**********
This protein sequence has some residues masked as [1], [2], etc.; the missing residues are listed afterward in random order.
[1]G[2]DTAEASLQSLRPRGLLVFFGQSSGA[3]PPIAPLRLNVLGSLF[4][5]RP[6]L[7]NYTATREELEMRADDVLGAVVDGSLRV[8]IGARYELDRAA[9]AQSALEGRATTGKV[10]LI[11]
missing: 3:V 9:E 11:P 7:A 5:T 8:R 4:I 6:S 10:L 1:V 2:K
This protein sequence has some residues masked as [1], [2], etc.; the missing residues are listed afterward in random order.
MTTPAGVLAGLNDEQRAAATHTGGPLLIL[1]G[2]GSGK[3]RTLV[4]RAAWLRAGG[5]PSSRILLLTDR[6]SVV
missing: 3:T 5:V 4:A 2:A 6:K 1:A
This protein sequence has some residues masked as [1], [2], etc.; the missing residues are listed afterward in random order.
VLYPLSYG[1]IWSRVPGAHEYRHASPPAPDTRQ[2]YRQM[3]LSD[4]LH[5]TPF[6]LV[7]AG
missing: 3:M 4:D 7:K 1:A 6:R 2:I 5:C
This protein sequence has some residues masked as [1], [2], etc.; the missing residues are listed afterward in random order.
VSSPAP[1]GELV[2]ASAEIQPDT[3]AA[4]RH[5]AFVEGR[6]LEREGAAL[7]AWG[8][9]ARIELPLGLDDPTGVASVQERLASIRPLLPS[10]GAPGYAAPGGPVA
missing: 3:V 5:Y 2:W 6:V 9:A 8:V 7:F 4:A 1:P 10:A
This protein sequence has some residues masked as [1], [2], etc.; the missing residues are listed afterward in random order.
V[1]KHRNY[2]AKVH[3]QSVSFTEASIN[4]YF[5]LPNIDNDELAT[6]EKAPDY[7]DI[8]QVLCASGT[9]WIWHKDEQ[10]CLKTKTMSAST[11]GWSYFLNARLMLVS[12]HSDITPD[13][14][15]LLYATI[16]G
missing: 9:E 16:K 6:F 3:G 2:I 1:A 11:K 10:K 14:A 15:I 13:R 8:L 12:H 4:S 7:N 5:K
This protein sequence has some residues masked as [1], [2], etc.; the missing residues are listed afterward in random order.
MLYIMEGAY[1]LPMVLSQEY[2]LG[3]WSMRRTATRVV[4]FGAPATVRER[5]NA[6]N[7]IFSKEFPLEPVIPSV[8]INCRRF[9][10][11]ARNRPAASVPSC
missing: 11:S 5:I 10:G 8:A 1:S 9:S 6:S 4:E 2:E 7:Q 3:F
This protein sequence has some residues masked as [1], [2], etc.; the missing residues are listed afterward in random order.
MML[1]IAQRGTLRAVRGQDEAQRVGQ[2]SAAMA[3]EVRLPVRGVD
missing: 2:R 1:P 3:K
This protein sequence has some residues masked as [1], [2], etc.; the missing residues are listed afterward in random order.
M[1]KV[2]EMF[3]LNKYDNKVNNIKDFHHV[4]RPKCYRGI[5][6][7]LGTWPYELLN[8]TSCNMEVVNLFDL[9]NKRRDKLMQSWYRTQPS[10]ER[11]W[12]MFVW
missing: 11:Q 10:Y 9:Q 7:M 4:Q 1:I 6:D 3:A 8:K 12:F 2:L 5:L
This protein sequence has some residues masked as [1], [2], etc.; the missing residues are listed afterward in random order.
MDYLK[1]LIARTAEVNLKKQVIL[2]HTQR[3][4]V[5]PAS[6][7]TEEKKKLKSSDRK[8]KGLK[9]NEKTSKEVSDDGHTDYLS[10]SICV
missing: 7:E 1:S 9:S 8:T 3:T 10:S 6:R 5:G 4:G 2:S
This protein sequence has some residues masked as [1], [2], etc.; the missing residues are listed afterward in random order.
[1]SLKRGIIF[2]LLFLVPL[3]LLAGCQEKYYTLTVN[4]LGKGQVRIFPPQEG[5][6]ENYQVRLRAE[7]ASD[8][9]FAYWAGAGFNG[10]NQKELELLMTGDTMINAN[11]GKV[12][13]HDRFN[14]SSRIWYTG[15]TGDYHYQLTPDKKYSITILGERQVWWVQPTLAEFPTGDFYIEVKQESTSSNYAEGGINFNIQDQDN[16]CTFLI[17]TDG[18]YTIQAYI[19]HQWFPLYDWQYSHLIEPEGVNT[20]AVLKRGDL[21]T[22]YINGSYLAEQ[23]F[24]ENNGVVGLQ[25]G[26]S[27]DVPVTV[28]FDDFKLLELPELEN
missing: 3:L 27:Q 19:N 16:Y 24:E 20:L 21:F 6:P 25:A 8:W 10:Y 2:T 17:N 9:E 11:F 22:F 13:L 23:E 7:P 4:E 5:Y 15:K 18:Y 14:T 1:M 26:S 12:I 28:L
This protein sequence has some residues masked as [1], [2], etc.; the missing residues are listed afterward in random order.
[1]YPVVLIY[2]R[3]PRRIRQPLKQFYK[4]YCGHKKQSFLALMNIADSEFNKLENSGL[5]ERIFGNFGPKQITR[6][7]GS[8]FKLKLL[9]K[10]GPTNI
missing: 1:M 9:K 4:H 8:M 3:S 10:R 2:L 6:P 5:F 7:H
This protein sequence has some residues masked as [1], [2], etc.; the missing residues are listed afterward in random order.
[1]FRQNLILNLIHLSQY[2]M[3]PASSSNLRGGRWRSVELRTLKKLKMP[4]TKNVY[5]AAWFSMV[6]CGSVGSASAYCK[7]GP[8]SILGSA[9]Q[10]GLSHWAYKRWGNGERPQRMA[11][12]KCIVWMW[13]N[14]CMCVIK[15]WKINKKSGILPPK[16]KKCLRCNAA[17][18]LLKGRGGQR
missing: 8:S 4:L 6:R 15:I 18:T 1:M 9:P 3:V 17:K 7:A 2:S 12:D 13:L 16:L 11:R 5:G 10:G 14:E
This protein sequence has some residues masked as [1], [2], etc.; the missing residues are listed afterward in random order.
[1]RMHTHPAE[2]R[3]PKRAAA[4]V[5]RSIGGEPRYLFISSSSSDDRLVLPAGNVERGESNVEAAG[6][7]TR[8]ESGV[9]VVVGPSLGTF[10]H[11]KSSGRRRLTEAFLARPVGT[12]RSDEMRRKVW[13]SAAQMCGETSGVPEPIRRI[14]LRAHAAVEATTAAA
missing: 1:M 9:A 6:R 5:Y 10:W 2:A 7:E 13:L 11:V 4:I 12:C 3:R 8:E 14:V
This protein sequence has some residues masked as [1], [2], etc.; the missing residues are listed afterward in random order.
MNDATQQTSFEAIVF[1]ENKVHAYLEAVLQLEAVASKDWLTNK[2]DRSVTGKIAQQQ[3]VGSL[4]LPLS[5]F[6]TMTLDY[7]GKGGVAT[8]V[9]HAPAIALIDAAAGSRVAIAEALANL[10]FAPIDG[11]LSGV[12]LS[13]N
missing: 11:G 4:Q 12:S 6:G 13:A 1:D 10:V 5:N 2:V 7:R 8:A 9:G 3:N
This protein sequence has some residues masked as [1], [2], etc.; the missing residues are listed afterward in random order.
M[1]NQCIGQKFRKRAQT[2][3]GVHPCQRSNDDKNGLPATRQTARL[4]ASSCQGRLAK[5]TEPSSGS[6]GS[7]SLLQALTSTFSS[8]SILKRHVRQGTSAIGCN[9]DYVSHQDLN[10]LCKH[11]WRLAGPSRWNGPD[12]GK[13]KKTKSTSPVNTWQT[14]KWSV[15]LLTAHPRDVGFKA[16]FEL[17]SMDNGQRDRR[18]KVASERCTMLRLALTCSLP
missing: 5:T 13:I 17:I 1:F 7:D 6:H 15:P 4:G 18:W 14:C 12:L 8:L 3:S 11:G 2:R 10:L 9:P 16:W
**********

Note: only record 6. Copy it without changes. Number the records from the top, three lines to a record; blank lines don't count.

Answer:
This protein sequence has some residues masked as [1], [2], etc.; the missing residues are listed afterward in random order.
MLYIMEGAY[1]LPMVLSQEY[2]LG[3]WSMRRTATRVV[4]FGAPATVRER[5]NA[6]N[7]IFSKEFPLEPVIPSV[8]INCRRF[9][10][11]ARNRPAASVPSC
missing: 11:S 5:I 10:G 8:A 1:S 9:S 6:S 4:E 2:E 7:Q 3:F